The maker-taker plan harks back to 1997 when Island Electronic Communications Network creator, Joshua Levine, designed a pricing model to give providers an incentive to trade in markets with narrow spreads. Under this scenario, makers would receive a $0.002 per share rebate, takers would pay a $0.003 per share fee, and the exchange would keep the difference. By the mid-2000s, rebate capture strategies had emerged as a staple of market incentive features, with payments ranging from 20 to 30 cents for every 100 shares traded.
Exchanges employing maker-taker pricing programs include the NYSE Euronext’s Arca Options platform and Nasdaq Inc.’s NOM platform as well as the U.S. options exchange launched by BATS Global Markets. International Securities Exchange Holdings, Inc. and the Cboe Options Exchange, owned by Cboe Holdings, Inc., both use the customer priority system.
Possible Pricing Distortions
Detractors of the practice believe publicly-viewed bid/offer prices in the market are rendered inaccurate by the rebates and other discounts. Some opponents note high-frequency traders exploit rebates by buying and selling shares at the same price to profit from the spread between rebates which masks the true price discovery of assets. Others maintain maker-taker payments create false liquidity by attracting people only interested in the rebates and who do not substantially trade shares.
One study by University of Notre Dame finance professors Shane Corwin and Robert Battalio and Indiana University professor Robert Jennings identified stockbrokers that regularly channeled client orders to markets providing the best payments. Their research found that order execution quality suffered when stockbrokers routed trades to maximize rebate benefits.
A Closer Regulatory Look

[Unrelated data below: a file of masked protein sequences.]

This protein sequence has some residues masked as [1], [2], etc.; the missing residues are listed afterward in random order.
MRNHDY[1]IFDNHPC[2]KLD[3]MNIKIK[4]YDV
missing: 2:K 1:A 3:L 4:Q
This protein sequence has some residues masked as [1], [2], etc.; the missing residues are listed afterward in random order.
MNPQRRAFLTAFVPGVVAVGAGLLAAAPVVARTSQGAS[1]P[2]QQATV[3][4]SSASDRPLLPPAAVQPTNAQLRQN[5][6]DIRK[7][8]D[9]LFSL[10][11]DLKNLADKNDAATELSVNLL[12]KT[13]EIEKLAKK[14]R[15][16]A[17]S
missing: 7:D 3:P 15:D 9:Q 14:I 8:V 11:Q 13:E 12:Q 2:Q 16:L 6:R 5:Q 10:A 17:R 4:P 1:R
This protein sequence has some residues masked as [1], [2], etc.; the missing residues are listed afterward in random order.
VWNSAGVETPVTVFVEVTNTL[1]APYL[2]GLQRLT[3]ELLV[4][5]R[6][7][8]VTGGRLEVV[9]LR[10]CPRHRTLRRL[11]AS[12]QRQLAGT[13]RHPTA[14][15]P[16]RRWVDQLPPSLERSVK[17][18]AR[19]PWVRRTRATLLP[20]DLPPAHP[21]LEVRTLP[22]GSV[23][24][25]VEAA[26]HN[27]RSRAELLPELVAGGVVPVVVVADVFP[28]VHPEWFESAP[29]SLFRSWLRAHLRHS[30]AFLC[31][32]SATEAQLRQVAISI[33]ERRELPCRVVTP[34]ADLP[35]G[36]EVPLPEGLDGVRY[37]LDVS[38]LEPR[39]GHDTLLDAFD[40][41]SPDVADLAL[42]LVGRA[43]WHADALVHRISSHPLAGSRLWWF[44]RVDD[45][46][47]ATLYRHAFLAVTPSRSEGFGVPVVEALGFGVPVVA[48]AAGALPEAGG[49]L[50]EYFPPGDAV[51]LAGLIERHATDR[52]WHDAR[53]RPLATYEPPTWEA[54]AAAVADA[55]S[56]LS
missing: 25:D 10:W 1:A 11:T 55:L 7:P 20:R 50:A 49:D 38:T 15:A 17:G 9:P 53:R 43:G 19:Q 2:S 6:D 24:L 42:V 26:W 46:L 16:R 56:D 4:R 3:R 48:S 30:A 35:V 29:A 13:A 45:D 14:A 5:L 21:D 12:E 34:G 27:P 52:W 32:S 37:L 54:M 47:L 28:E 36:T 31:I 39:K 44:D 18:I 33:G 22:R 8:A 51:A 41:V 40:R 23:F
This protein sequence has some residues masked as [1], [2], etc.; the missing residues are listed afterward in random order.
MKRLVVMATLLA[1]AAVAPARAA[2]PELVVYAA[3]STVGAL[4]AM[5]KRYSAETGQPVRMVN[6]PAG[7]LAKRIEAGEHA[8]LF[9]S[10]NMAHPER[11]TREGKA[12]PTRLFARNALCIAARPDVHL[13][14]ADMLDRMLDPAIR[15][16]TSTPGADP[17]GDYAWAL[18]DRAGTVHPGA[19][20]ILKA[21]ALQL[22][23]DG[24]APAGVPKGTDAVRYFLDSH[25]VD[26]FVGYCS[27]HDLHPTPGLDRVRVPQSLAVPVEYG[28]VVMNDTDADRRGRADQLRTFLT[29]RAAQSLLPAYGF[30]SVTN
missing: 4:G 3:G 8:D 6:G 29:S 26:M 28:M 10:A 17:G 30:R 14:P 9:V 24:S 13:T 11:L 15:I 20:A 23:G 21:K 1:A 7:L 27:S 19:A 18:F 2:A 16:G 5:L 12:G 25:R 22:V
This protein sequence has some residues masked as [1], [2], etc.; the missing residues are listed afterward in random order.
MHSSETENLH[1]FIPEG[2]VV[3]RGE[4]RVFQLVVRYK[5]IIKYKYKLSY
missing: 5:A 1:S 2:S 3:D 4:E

In January 2014, Jeffrey Sprecher, CEO of Intercontinental Exchange (ICE) Group, Inc., which owns the New York Stock Exchange, called for regulators to look deeper into rebate pricing practices. In a letter to the Securities and Exchange Commission (SEC), The Royal Bank of Canada’s capital markets group claimed maker-taker arrangements fostered conflicts of interest and should possibly be banned. Following the outcry, Senator Charles Schumer (D.-N.Y.) requested the SEC study the issue.
In an October 2015 speech, former SEC Commissioner Luis Aguilar announced the SEC is contemplating a test initiative to curtail maker-taker rebates via a pilot program. This pilot program would jettison maker-taker fees in a select group of stocks for a probationary period to demonstrate how trading in those securities compares with commensurate stocks retaining the maker-taker payment system. However, in 2020, the U.S. Court of Appeals ruled that this study exceeded the authority of the SEC, and the pilot program was struck down.
How Do I Avoid Maker-Taker Fees?
Taker fees are minimized by placing limit orders at a trigger price that builds out an order book. Instead of being charged for taking liquidity via market orders, market makers may receive payment for building a platform's liquidity.
What Are Maker-Taker Fees?
Maker-taker fees are transaction costs that occur when orders are placed and filled. They are the fees an exchange charges, or reimbursements, in exchange for the use or provision of liquidity on the platform's order book.
What Is an Example of Maker-Taker Fees?
The earliest days of maker-taker fees charged a market taker $0.003 per share fee and awarded a reimbursement of $0.002 per share to sellers that helped fill the order. The buyer pays to have their order filled, and investors waiting for their limit orders to fill receive payment for filling the order.
The Bottom Line
While maker-taker fee systems have seen an uptick in usage since their late 1990s inception, their future remains uncertain as academics, financial institutions, and politicians have called for regulatory scrutiny of the pricing model which could lead to significant changes in the practice.